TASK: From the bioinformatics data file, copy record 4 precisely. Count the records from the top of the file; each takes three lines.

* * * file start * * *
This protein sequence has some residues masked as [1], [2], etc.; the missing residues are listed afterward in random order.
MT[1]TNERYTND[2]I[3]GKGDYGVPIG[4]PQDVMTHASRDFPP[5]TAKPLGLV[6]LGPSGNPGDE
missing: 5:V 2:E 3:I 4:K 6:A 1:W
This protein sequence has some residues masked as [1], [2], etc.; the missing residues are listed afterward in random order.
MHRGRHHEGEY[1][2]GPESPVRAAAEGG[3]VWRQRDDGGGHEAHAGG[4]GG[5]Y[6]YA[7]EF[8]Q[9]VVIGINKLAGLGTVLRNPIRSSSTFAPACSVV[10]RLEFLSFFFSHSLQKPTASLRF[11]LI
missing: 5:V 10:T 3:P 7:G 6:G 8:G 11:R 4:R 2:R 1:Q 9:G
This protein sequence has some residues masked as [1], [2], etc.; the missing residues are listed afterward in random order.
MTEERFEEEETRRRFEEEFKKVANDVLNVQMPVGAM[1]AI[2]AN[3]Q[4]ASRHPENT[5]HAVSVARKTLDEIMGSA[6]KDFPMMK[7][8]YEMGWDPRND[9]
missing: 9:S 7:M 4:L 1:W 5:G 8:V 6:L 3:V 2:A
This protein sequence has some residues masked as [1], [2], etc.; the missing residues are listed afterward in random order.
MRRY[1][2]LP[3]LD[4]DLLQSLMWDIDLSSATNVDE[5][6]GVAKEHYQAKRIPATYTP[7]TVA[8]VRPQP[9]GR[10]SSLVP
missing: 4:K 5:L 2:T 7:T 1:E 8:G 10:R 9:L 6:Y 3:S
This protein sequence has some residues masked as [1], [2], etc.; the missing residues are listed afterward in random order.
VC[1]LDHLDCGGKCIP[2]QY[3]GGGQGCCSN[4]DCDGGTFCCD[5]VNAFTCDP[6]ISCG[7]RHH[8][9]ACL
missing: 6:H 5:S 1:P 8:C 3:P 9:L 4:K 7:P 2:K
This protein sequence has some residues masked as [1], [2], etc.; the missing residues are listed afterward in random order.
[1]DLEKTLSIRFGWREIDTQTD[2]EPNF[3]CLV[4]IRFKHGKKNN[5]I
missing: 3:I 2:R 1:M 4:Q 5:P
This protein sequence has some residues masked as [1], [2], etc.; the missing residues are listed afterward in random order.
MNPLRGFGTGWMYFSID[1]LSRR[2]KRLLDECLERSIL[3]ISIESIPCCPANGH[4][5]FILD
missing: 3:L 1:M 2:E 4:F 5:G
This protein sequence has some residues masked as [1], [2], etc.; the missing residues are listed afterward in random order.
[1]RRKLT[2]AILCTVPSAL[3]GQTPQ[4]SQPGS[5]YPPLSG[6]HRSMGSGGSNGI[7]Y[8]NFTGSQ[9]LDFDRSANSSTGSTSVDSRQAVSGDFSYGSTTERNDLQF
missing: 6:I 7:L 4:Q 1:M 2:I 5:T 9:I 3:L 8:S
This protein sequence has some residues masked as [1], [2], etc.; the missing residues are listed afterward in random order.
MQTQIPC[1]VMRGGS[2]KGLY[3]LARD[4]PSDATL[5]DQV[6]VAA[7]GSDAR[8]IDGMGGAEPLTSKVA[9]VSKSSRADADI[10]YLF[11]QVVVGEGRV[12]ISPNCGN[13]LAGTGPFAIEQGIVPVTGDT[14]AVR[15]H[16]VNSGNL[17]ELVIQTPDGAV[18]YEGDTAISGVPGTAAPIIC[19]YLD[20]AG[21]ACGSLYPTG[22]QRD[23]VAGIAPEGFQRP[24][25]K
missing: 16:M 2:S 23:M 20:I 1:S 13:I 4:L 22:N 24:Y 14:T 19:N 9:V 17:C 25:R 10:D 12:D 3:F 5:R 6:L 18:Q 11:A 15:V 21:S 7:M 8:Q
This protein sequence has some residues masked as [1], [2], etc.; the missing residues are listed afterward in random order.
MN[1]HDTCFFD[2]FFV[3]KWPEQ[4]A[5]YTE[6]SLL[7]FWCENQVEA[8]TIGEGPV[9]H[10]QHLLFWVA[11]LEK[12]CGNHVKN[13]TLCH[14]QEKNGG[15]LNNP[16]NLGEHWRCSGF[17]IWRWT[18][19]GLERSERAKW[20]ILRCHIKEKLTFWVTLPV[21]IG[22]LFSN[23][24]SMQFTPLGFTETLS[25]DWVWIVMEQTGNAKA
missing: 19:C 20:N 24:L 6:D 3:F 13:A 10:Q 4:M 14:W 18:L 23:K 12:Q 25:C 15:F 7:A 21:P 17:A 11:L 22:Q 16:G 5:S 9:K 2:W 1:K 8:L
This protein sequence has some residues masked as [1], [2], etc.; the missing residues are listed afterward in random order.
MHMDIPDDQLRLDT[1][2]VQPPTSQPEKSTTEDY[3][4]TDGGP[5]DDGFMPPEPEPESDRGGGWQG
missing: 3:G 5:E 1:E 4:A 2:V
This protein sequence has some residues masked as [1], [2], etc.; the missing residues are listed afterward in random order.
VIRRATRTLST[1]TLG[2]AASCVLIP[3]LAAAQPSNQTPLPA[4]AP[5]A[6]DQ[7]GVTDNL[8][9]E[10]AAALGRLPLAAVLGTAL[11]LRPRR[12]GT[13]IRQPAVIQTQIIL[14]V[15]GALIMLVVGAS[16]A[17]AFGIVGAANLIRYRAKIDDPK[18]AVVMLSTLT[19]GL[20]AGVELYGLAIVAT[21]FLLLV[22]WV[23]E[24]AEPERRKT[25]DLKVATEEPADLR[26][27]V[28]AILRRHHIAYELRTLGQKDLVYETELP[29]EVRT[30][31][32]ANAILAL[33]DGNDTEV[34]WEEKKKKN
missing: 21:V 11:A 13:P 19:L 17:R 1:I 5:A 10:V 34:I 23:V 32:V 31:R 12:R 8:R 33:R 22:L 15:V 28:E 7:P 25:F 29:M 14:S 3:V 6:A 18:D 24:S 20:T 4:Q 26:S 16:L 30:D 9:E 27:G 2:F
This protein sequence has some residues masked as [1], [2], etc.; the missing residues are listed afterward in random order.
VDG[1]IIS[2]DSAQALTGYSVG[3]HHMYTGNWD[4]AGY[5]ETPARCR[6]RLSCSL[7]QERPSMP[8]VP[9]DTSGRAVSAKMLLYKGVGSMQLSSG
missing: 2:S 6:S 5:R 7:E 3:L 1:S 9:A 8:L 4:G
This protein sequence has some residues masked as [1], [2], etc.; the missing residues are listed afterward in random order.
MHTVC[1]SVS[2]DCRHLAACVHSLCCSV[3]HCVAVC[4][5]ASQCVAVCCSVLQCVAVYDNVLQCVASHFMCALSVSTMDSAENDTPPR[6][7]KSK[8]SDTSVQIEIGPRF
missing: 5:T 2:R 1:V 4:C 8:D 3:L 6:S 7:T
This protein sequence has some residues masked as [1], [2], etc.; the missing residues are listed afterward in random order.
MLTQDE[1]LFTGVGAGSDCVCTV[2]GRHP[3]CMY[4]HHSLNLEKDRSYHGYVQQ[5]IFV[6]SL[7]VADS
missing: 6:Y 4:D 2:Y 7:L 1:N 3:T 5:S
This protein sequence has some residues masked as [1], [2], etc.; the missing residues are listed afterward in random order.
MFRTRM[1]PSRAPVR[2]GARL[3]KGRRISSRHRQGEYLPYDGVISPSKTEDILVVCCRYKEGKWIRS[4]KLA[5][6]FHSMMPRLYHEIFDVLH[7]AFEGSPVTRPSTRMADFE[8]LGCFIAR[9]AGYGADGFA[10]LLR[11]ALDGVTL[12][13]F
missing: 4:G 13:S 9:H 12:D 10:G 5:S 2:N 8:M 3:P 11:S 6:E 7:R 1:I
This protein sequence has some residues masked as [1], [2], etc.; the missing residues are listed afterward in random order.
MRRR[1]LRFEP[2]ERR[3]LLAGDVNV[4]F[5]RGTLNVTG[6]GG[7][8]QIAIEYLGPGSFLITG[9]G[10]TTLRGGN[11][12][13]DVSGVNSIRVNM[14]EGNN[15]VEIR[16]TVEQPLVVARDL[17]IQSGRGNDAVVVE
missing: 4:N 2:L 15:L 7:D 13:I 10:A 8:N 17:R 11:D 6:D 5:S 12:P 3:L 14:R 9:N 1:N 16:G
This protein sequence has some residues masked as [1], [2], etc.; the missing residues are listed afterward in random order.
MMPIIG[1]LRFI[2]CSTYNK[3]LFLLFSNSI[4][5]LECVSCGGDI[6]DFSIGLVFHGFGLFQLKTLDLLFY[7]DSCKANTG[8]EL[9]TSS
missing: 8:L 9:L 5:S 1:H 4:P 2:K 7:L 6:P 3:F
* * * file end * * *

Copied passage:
This protein sequence has some residues masked as [1], [2], etc.; the missing residues are listed afterward in random order.
MRRY[1][2]LP[3]LD[4]DLLQSLMWDIDLSSATNVDE[5][6]GVAKEHYQAKRIPATYTP[7]TVA[8]VRPQP[9]GR[10]SSLVP
missing: 4:K 5:L 2:T 7:T 1:E 8:G 10:R 9:L 6:Y 3:S